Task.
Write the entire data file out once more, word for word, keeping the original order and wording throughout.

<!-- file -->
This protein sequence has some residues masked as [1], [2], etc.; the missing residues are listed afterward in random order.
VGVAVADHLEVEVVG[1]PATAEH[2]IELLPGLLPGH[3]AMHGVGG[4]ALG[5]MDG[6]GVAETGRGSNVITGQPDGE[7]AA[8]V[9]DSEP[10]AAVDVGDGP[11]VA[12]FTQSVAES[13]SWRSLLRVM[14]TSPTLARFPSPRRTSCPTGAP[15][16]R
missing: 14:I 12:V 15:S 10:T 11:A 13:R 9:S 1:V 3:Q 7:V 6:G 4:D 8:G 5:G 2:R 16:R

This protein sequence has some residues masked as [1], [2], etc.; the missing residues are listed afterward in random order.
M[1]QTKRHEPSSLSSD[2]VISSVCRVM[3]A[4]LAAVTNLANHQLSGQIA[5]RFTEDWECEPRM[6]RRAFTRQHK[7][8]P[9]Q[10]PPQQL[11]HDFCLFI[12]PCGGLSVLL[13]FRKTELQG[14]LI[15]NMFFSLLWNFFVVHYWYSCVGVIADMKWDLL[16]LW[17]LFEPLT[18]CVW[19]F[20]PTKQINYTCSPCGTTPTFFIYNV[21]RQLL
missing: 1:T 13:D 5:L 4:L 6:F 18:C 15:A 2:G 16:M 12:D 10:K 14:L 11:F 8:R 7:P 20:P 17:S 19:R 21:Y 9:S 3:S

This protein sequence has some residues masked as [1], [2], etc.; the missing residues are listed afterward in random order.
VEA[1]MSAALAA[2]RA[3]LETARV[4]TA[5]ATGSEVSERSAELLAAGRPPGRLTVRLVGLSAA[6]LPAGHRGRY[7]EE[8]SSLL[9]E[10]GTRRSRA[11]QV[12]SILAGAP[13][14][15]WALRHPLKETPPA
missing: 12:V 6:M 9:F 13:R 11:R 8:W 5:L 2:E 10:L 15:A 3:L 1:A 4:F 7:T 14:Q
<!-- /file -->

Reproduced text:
This protein sequence has some residues masked as [1], [2], etc.; the missing residues are listed afterward in random order.
VGVAVADHLEVEVVG[1]PATAEH[2]IELLPGLLPGH[3]AMHGVGG[4]ALG[5]MDG[6]GVAETGRGSNVITGQPDGE[7]AA[8]V[9]DSEP[10]AAVDVGDGP[11]VA[12]FTQSVAES[13]SWRSLLRVM[14]TSPTLARFPSPRRTSCPTGAP[15][16]R
missing: 14:I 12:V 15:S 10:T 11:A 13:R 9:S 1:V 3:Q 7:V 6:G 4:D 8:G 5:G 2:R 16:R

This protein sequence has some residues masked as [1], [2], etc.; the missing residues are listed afterward in random order.
M[1]QTKRHEPSSLSSD[2]VISSVCRVM[3]A[4]LAAVTNLANHQLSGQIA[5]RFTEDWECEPRM[6]RRAFTRQHK[7][8]P[9]Q[10]PPQQL[11]HDFCLFI[12]PCGGLSVLL[13]FRKTELQG[14]LI[15]NMFFSLLWNFFVVHYWYSCVGVIADMKWDLL[16]LW[17]LFEPLT[18]CVW[19]F[20]PTKQINYTCSPCGTTPTFFIYNV[21]RQLL
missing: 1:T 13:D 5:L 4:L 6:F 18:C 15:A 2:G 16:M 12:D 10:K 14:L 11:F 8:R 7:P 20:P 17:S 19:R 21:Y 9:S 3:S

This protein sequence has some residues masked as [1], [2], etc.; the missing residues are listed afterward in random order.
VEA[1]MSAALAA[2]RA[3]LETARV[4]TA[5]ATGSEVSERSAELLAAGRPPGRLTVRLVGLSAA[6]LPAGHRGRY[7]EE[8]SSLL[9]E[10]GTRRSRA[11]QV[12]SILAGAP[13][14][15]WALRHPLKETPPA
missing: 12:V 6:M 9:F 13:R 11:R 8:W 5:L 2:E 10:L 15:A 3:L 1:A 4:F 7:T 14:Q